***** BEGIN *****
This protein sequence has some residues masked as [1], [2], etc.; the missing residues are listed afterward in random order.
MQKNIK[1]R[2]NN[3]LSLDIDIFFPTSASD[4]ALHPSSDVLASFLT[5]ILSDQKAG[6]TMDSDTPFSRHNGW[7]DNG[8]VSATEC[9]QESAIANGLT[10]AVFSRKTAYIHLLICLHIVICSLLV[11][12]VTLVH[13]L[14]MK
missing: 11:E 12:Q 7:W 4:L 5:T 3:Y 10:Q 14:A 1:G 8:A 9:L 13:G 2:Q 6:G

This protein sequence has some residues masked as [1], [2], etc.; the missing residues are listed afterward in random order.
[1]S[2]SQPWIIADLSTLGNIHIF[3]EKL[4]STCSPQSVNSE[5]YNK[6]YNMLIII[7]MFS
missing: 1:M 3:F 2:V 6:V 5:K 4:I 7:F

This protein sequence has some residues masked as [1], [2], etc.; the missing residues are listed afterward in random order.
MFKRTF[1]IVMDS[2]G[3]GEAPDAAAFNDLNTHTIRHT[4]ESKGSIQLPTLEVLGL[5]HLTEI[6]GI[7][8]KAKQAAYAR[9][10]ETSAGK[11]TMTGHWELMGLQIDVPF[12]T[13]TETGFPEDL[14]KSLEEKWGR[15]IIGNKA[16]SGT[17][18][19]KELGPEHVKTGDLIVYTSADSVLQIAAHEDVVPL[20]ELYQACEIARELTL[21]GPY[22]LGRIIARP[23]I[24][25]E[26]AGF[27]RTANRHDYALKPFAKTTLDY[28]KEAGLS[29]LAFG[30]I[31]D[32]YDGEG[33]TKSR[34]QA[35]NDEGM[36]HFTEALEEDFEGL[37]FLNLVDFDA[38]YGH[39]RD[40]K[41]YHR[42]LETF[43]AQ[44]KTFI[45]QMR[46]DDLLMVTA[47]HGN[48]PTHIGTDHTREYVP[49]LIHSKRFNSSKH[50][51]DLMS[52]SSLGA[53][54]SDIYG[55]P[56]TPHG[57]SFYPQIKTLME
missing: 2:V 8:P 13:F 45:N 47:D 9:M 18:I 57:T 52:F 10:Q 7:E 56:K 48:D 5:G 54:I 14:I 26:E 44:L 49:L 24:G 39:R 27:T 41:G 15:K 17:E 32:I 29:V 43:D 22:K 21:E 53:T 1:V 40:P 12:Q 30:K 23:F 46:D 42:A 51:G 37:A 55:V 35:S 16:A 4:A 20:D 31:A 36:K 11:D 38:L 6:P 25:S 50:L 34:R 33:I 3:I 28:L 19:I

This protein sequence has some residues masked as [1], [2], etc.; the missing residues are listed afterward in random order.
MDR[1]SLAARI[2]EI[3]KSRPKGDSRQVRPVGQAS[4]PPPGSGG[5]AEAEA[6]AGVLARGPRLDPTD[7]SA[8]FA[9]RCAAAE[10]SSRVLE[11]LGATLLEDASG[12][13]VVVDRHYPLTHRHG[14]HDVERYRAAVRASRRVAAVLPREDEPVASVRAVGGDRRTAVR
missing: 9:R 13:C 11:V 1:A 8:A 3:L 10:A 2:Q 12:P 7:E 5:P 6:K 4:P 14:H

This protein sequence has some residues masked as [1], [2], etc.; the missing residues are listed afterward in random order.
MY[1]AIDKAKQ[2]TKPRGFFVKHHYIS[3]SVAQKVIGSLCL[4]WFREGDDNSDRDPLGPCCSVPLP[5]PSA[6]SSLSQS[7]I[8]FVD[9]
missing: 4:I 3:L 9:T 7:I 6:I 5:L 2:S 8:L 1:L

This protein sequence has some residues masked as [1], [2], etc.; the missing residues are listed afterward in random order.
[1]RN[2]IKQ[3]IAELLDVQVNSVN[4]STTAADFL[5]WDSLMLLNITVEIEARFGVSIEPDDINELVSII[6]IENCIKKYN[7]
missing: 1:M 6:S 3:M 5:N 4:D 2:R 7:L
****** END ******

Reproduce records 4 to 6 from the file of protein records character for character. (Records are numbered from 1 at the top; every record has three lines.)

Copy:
This protein sequence has some residues masked as [1], [2], etc.; the missing residues are listed afterward in random order.
MDR[1]SLAARI[2]EI[3]KSRPKGDSRQVRPVGQAS[4]PPPGSGG[5]AEAEA[6]AGVLARGPRLDPTD[7]SA[8]FA[9]RCAAAE[10]SSRVLE[11]LGATLLEDASG[12][13]VVVDRHYPLTHRHG[14]HDVERYRAAVRASRRVAAVLPREDEPVASVRAVGGDRRTAVR
missing: 9:R 13:C 11:V 1:A 8:A 3:L 10:A 2:Q 12:P 7:E 5:P 6:K 4:P 14:H

This protein sequence has some residues masked as [1], [2], etc.; the missing residues are listed afterward in random order.
MY[1]AIDKAKQ[2]TKPRGFFVKHHYIS[3]SVAQKVIGSLCL[4]WFREGDDNSDRDPLGPCCSVPLP[5]PSA[6]SSLSQS[7]I[8]FVD[9]
missing: 4:I 3:L 9:T 7:I 6:I 5:L 2:S 8:L 1:L

This protein sequence has some residues masked as [1], [2], etc.; the missing residues are listed afterward in random order.
[1]RN[2]IKQ[3]IAELLDVQVNSVN[4]STTAADFL[5]WDSLMLLNITVEIEARFGVSIEPDDINELVSII[6]IENCIKKYN[7]
missing: 1:M 6:S 3:M 5:N 4:D 2:R 7:L